The New Madrid earthquakes of 1811-1812 were the largest earthquakes ever recorded in the eastern United States. The epicenters of the quakes were only a few miles south of the southwestern tip of Kentucky. At least four separate earthquakes were recorded. The largest would have registered greater than 8.0 on the Richter scale, and had modified Mercali Intensities of 10 to 11. Mercali intensities of 7 to 8 are considered disasterous. The quakes created ground breaks and scarps across a 48,000 square-kilometer area of the Mississippi Valley. The shocks from these earthquakes were felt as far away as New Hampshire! Minor structural damage was noted as far north as St. Louis, and as far east as Cincinnati. Today, the impacts of such a quake would be much greater. Seismologists closely monitor the New Madrid area in hopes that they can anticipate future large earthquakes, because many more people now live in this region.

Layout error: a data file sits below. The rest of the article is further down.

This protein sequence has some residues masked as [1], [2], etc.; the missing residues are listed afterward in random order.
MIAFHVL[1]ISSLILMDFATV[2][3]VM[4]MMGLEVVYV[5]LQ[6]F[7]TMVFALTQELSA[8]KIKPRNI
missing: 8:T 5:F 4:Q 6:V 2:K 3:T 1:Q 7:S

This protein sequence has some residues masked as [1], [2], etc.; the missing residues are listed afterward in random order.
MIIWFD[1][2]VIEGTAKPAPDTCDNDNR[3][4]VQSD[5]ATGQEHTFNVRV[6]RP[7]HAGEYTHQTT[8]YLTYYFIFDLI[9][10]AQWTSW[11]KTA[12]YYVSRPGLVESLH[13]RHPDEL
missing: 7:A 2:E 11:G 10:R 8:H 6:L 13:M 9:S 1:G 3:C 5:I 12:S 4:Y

Information for this web page came from Living in Earthquake Country, a booklet produced by the Kentucky Geological Survey and Disaster and Emergency Services, Commonwealth of Kentucky. The pamphlet can be obtained for free from the Kentucky Geological Survey.
Also of interest,
Street R.L., and Nuttli, O. W., 1990, The Great Central Mississippi Valley Earthquakes of 1811-1812: Kentucky Geological Survey, Special Publication 14, Series 11, 15 p.
Go to Earthquake-New Madrid Links to link to selected www sites about Kentucky-area earthquakes.
Go to Earthquake Links to link to selected www earthquake sites.
Go to KGS Earthquake Section
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